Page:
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By then it was clear that there would be no Deep Space Nine movie or Voyager movie to pick up the torch, and halfway through its second year, Enterprise was already looking like a tired old horse. I would argue that Enterprise did get better with season three, and that Deep Space Nine was as ambitious and expansive as any series made during the Peak TV era, but looking back, the writing was on the wall. The future was over, and it had to wait for J.J. Abrams to start it all over again in 2009. Like anything with the stink of failure on it, you’ll note that all Star Trek projects, at least on screen, have taken pains to avoid the Next Gen, or post-Next Gen era, even the upcoming Star Trek: Discovery is a prequel.

Of course, none of what happened after the fact is Star Trek: First Contact’s fault. It was (and is) a solid movie, and an effective entry in the Star Trek canon that brought all the elements of Trek together in an effective way: great villain, time travel, character depth, and a positive message about humanity and its possibilities. The take away with the powers that be though was that the Borg equaled money, and people will show up for Star Trek anything because all they cared about was the label. But like anyone else, Trekkies are discerning, and if you don’t keep changing it up, even the die hards tune out. Nerds, like the Borg, must constantly assimilate new things to survive. Even non-Trek things.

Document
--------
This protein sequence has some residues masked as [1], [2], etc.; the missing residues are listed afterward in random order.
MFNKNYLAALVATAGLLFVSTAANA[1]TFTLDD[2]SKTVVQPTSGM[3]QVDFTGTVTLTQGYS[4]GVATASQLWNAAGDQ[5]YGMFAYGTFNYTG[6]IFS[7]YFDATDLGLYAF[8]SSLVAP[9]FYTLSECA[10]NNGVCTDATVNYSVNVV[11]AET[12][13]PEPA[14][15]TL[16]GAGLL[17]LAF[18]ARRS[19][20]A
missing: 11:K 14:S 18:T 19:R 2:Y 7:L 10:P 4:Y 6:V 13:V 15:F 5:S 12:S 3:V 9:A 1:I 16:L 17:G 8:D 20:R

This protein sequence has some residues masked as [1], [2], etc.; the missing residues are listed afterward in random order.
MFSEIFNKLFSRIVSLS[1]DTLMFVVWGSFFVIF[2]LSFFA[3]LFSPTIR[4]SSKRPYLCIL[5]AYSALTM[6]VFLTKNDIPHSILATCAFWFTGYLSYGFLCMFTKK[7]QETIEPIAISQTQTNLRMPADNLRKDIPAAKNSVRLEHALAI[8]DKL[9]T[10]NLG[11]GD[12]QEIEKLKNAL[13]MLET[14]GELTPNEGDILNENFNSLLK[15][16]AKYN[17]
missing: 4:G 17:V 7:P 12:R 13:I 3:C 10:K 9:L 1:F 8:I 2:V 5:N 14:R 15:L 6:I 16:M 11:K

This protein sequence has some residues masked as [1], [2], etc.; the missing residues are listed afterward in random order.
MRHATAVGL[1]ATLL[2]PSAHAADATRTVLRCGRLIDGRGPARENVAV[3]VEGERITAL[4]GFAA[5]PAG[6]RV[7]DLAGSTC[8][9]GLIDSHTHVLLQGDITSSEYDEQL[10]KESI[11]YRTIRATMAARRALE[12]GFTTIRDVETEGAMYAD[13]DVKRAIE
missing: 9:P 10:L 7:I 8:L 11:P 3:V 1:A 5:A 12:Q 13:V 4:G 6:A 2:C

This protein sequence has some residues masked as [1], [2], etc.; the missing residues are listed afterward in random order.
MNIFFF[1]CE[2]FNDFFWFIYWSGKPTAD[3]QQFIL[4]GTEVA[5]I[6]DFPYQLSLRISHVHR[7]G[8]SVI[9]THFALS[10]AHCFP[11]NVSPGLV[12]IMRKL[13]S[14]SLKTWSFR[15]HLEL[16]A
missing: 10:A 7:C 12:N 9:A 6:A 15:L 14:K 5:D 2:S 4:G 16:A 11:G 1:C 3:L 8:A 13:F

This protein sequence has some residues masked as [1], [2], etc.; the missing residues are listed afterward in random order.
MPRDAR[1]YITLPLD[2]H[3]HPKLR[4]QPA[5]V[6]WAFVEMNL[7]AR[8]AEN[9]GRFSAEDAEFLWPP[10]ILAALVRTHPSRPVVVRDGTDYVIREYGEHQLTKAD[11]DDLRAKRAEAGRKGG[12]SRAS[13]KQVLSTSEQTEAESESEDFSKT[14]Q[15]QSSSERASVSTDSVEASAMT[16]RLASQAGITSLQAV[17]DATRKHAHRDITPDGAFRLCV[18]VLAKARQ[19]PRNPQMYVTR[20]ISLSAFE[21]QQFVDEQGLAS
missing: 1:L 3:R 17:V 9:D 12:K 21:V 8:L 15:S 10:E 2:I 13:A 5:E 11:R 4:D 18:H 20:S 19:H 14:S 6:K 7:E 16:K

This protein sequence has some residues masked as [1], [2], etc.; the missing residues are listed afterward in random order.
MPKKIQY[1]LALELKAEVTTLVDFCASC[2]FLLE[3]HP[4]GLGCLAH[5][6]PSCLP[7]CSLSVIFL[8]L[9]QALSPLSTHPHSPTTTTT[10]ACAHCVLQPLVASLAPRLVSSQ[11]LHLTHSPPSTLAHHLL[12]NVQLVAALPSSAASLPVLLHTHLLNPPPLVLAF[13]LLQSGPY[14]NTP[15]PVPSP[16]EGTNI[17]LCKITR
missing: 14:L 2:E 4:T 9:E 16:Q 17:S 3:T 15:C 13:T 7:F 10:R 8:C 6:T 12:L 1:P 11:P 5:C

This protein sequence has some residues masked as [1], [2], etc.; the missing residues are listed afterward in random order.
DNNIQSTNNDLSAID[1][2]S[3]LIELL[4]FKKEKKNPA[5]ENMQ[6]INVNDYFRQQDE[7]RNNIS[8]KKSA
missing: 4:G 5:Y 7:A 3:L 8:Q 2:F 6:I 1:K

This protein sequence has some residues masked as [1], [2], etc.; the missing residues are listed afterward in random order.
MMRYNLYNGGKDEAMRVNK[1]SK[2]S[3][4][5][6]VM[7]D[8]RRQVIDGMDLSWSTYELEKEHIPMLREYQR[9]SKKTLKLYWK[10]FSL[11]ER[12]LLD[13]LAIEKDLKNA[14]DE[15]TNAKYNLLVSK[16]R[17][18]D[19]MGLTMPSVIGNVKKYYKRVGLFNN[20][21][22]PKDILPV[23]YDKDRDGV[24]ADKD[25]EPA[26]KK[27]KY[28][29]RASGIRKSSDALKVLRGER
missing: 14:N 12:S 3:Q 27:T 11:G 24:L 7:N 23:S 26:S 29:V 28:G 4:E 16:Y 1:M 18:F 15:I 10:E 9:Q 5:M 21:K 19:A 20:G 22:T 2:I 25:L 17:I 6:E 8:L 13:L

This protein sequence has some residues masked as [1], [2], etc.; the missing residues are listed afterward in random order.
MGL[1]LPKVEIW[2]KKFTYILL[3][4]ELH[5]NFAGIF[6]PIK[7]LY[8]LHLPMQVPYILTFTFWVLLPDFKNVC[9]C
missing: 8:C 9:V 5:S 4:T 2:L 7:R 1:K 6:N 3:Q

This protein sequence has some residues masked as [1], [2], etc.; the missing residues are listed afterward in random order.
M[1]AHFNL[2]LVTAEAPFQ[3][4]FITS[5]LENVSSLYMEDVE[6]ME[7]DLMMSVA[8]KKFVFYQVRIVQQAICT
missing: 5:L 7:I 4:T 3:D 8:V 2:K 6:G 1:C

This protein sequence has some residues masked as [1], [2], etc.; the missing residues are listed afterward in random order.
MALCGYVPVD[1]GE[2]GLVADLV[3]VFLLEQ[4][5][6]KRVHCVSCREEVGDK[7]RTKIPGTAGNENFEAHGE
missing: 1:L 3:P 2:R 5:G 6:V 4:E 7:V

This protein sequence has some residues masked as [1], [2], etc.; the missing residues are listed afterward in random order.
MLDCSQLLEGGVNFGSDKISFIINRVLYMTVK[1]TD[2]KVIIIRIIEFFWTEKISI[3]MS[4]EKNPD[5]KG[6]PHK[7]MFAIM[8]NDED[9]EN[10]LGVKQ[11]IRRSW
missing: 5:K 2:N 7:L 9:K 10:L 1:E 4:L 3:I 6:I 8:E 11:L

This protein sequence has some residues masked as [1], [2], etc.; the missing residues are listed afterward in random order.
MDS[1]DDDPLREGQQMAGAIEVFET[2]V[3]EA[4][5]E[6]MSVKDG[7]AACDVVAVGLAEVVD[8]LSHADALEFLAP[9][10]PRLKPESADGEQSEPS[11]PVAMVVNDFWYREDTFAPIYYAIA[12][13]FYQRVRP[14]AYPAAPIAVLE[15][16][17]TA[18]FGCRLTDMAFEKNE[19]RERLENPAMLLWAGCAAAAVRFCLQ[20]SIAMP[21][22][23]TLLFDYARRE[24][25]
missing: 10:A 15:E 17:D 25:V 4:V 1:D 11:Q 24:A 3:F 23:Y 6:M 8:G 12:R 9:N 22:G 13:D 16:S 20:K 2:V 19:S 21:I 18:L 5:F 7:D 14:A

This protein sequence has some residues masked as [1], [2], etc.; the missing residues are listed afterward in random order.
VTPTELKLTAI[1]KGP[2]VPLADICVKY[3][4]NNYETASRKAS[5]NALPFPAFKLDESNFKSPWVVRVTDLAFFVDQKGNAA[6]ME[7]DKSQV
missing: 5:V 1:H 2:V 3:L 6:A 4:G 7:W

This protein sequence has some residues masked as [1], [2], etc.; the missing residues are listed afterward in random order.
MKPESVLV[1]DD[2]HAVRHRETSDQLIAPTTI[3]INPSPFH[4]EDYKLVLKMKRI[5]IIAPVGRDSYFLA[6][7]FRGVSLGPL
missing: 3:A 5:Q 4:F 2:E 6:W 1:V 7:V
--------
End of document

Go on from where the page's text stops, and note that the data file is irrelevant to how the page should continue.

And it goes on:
Trek Bastard is a bi-weekly column that looks at the issues, history and art of Star Trek over its first 50 years. Trek Bastard will be back on December 3.

Category: Featured, Film